Guides to Insurance in Vermont (VT)

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10 Fast Facts About Vermont:

1/ The five largest employers in Vermont in 2012 were:

IBM - 5,300 employees
Fletcher Allen Health Care - 4,835 employees
University of Vermont - 3,777 employees
Shaw's Supermarkets Inc. - 1,600 employees
Rutland Regional Medical Center - 1,300 employees

2/ Despite having only the 45th largest population of the states in the US, Vermont has had two Presidents who were born in the state. These are:

Calvin Coolidge - August 2, 1923 - March 4, 1929 (born on July 4, 1872 in Plymouth)
Chester A. Arthur - Sept 19, 1881 - March 4, 1885 (born on Oct 5, 1829 in Fairfield)

3/ Until 1996 Vermont was the only state not to have a Wal-Mart. Currently there are four Wal-Mart Discount Stores in Vermont as-of Jan 31, 2012. This compares to 102 in California, plus further 78 supercenters, 33 Sam's Clubs and 7 Distribution Centers in The Golden State according to the official Wal-Mart company website.

4/ The highest point in Vermont can be found at the top of Mount Mansfield at a height of 4,395 feet (1340 meters). The average elevation in Vermont is a much more modest 1,000 feet (300 meters).

5/ The official state flower of Vermont is the Red Clover, the official state tree is the sugar maple and the official state amphibian is the Northern Leopard Frog.

6/ The official state flag of Vermont features a dark blue background on which is pictured a coat of arms which has on it a crest, scroll, shield and badge. You can see pictures of hills, fields and a large pine tree in the background, as well as a cow, 3 sheaves of corn and a sunny sky. The hills are intended to be representative of the Green Mountains, the sheaves of corn represent farming, and the cow is symbolic of the dairy industry. The bucks head at the top of the seal is supposed to represent how abundant wildlife is in the state. At the very bottom you can see a banner which has the motto of the state - "Vermont, Freedom and Unity".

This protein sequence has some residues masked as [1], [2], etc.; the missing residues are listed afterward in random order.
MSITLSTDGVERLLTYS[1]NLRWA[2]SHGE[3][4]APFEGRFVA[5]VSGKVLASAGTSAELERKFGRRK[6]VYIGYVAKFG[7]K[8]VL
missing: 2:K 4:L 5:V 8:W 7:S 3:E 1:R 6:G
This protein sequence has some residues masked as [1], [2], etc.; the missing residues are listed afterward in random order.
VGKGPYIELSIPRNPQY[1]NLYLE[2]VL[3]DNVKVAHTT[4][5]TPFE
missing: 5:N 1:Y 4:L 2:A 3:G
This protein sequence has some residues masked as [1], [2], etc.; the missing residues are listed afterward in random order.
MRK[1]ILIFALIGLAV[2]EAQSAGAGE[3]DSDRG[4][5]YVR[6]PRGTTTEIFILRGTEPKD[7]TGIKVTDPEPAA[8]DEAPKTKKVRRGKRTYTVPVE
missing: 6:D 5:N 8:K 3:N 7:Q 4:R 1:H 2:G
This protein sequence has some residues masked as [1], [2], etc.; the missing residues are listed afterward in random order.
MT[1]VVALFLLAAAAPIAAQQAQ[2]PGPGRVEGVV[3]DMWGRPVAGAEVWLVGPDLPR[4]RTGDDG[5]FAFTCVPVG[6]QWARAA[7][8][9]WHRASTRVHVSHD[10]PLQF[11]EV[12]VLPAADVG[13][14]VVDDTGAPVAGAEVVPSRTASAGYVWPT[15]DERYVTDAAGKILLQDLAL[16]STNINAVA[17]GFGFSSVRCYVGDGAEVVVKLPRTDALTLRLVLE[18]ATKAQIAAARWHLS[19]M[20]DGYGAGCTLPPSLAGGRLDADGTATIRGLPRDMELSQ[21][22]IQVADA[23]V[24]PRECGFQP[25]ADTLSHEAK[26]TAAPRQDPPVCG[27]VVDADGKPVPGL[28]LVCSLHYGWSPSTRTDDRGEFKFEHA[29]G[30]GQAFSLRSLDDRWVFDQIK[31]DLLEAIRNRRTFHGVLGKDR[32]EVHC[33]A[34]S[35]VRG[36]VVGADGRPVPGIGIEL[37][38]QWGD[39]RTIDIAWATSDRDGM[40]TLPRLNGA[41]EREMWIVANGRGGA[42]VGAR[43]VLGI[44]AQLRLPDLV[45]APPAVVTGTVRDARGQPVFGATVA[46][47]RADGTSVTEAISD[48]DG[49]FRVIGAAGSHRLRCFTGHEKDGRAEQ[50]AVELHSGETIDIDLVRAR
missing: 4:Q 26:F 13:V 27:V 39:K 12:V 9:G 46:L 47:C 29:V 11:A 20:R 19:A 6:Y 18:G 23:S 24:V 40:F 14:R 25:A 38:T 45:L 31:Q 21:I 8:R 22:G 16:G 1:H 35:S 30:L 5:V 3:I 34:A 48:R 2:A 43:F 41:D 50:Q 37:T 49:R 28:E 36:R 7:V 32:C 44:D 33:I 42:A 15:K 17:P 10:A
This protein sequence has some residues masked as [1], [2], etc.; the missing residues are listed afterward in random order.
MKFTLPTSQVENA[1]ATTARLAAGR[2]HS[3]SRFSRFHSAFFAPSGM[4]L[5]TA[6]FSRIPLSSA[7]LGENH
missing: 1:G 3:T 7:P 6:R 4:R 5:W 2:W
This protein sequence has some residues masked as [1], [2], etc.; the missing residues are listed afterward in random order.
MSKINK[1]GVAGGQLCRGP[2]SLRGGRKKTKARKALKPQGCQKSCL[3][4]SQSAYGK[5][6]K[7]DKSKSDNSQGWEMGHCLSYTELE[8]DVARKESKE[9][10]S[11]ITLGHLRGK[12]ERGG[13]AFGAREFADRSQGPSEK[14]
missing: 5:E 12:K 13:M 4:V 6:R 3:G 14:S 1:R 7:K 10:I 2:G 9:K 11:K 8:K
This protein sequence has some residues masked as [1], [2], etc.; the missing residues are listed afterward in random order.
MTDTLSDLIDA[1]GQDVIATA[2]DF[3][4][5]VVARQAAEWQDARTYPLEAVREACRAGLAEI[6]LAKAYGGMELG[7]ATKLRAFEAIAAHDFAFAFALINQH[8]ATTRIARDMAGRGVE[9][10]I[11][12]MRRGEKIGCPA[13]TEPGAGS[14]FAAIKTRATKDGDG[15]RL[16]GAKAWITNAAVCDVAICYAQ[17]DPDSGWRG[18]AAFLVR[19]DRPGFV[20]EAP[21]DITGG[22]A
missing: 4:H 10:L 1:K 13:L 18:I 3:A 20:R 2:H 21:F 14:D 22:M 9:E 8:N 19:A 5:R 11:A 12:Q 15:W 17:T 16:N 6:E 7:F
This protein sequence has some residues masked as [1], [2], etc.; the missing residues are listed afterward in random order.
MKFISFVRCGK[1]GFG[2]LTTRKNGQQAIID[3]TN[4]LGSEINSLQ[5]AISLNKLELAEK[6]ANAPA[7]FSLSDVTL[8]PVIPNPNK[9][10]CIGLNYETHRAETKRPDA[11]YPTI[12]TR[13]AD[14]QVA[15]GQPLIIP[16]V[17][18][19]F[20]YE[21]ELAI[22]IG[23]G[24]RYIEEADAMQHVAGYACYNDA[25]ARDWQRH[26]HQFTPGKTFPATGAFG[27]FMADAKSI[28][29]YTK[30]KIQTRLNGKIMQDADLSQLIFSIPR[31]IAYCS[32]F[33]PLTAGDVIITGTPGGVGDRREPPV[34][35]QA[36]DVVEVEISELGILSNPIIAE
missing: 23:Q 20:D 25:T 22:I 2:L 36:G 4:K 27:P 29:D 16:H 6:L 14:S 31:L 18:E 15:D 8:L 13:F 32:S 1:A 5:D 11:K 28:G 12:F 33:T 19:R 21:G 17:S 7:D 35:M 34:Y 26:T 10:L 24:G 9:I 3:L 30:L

The flag is a little dull, and members of the North American Vexillological Society (Flag Lovers) rated it as only their 61st favorite flag out 72 flags that represent the United States and Canada.

7/ The capital of Vermont is Montpelier which has a modest population of just 7,855 people in the 2010 Census, making it the state capital with the lowest population in the United States. The main employer in the state capital is the state government, and also the life insurance and fire insurance sectors are also proportionately over-represented.

8/ Officially the five largest cities in Vermont are: (Figures are from the 2010 Census)

Burlington - 42,417
South Burlington - 17,904
Rutland - 16,495
Barre - 9,052
Montpelier - 7,855

However, many of the towns in Vermont actually have larger populations than the 'cities' (it is a legal distinction that depends on how they are incorporated).

So the five largest cities or towns in Vermont (by population) are actually: (Towns are in bold)

Burlington - 42,417
Essex - 17,067
South Burlington - 17,904
Colchester - 17,067
Rutland - 16,495

9/ The lowest ever recorded temperature in Vermont occurred on December, 30, 1933 at Bloomfield when the temperature fell to a chilly -50F (-46 centigrade). The highest ever recorded temperature in Vermont was on a particularly memorable July 4, 1911 at Vernon when the temperature topped out at relatively modest 105F (41 centigrade).

10/ Only 24% of Vermonters attend church regularly. This compares to a national figure throughout the United States as a whole of 43% who claim to visit church regularly.

In practice though, many who claim regular church attendance on surveys do not actually attend, and conversely, after events like 9/11 or other terrorist atrocities, the numbers attending church will often go up dramatically (albeit for often a short amount of time).

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